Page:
Australia and New Zealand’s joint bid to host the 2023 Women’s World Cup has scored highest in FIFA’s evaluation of three host candidates ahead of an online vote on June 25.
FIFA said Australia and New Zealand’s bid scored 4.1 points from a maximum five in evaluating its project plan for the first 32-team women’s tournament.
Japan scored 3.9 and Colombia trailed with 2.8, though they still qualify for consideration by FIFA’s council. Each of the 37-member panel’s votes will be made public.
FIFA rated the Australia-New Zealand bid the most commercially favourable.
It also offered a rare example of unity and co-operation across continental bodies. Australia is an Asian Football Confederation member and New Zealand is from the Oceania group. The complexity of cross-border working was also noted.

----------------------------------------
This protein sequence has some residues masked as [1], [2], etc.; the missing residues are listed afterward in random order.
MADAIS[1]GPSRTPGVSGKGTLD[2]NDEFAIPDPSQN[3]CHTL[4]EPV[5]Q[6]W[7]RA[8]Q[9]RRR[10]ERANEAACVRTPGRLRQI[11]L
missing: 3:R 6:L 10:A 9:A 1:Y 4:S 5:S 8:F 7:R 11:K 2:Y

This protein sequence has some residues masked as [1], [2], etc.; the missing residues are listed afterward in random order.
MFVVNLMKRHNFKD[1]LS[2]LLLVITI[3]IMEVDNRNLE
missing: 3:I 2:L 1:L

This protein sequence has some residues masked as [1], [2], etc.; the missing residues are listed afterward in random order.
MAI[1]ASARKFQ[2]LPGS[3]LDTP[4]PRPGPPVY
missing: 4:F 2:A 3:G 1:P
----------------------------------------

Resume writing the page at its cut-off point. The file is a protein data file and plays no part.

Japan’s experience hosting big events was praised, though it prefers to host in the cooler weather of June-July instead of FIFA’s preferred July-August dates.
Colombia met FIFA’s minimum requirements but the plan is said to need significant amount of investment and support with just three years to prepare.
Brazil withdrew its bid to host the tournament on Tuesday, citing financial fears in the wake of the coronavirus pandemic.